Accessing your health records

Patients might take ownership of their health, but who owns their health records? Your health history shouldn’t be a mystery, according to the regulatory colleges. “The physical record is property of a health care provider, who is legally required to keep a copy, but in most cases you have the right to access the information within it,” says Jo-Ann Willson, president of the Federation of Health Regulatory Colleges of Ontario (FHRCO).

While originals stay with the provider, copies of a medical record must be provided to you upon request. Providers may charge a reasonable fee to reflect the cost of materials and forwarding them, and the time required to prepare them. You also have a right to get a copy of your hospital health records (usually through a written request to the health records department). Again, fees may be charged.

Why get hold of your records? Common reasons include:

• You’re switching care providers and need to forward the information.

• You want your records available whenever you need them, or want the time to read and understand them privately.

• You would like to consolidate the records of your providers/facilities into a single record.

• You’re concerned about your care.

• You want to check or confirm the accuracy of the information.

• You want to provide your health details to other family members.

• You’re involved in or considering some type of legal proceeding around your care.

• The record is a prescription that you want filled by a different health care provider.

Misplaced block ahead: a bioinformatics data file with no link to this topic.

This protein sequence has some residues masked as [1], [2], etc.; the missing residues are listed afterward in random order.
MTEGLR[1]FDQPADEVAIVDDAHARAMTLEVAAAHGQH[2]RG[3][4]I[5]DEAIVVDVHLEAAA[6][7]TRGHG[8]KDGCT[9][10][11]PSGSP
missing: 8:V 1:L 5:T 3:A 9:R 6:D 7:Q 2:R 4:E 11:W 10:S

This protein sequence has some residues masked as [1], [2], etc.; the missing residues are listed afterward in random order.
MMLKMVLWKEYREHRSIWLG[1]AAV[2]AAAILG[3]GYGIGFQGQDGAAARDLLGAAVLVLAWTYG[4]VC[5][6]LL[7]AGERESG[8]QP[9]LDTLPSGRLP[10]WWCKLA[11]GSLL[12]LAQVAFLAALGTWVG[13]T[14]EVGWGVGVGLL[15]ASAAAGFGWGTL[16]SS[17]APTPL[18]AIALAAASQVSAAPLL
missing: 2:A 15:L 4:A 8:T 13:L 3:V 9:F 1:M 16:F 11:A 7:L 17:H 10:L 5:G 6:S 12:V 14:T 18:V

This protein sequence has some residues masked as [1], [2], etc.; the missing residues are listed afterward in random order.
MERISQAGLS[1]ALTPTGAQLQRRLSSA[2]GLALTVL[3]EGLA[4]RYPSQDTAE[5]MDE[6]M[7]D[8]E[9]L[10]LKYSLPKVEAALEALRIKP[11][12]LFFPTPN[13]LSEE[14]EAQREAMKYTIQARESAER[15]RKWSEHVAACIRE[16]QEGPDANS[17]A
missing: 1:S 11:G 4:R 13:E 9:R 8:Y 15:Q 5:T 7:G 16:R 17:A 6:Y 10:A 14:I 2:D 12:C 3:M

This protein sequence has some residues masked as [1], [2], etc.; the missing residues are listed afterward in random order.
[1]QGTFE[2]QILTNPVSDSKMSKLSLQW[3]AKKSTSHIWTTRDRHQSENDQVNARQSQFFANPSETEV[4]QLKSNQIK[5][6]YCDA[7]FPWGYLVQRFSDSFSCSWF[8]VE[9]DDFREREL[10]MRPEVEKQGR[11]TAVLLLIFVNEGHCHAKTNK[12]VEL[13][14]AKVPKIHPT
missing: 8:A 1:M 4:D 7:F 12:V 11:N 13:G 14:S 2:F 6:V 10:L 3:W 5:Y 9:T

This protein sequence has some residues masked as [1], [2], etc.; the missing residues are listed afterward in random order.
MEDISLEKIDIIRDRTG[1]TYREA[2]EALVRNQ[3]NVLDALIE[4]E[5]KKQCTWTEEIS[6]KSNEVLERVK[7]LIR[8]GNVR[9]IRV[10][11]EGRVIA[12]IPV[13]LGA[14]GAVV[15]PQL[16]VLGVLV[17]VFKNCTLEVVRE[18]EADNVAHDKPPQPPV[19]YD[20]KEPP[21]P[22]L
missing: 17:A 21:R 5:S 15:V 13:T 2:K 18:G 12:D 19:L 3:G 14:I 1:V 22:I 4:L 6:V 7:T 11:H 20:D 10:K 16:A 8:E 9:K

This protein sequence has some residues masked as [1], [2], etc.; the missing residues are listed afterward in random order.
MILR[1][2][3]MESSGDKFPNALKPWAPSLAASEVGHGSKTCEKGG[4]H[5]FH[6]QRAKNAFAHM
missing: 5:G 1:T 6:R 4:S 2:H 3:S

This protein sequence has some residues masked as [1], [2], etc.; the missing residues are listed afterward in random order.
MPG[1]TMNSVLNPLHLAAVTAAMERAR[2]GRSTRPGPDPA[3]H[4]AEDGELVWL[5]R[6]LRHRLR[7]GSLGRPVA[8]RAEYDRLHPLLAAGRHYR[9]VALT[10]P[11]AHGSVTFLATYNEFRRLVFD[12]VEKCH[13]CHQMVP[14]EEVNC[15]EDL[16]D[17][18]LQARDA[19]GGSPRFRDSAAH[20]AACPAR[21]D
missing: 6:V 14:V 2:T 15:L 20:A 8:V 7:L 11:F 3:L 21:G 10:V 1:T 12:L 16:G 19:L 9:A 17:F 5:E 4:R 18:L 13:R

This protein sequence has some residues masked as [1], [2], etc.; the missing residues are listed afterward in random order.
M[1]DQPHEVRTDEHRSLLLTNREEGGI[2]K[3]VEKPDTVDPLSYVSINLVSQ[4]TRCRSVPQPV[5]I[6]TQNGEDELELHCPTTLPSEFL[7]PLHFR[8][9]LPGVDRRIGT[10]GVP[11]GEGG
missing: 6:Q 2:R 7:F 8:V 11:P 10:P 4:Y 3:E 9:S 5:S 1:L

Whatever the reason, you do not have to explain why you want the record; the duty is on the health care provider or institution to pass it along in a timely manner, says FHRCO’s Willson.

FHRCO comprises Ontario’s 26 health regulatory colleges, which govern over 260,000 health professionals (www.regulatedhealthprofessions.on.ca). The colleges hold members accountable for their conduct and practice and support your right to safe, competent and ethical health care. Accessing your records is one of your rights as a consumer.

“Not only are you entitled to access your records in most situations, but getting a copy can be an important part of managing your health,” says Willson.

In Ontario, the Personal Health Information Privacy Act covers the collection, use and disclosure of health records. For more on accessing records, see the website of the Information and Privacy Commissioner, www.ipc.on.ca or call the IPC at 416-326-3333 or 1-800-387-0073.

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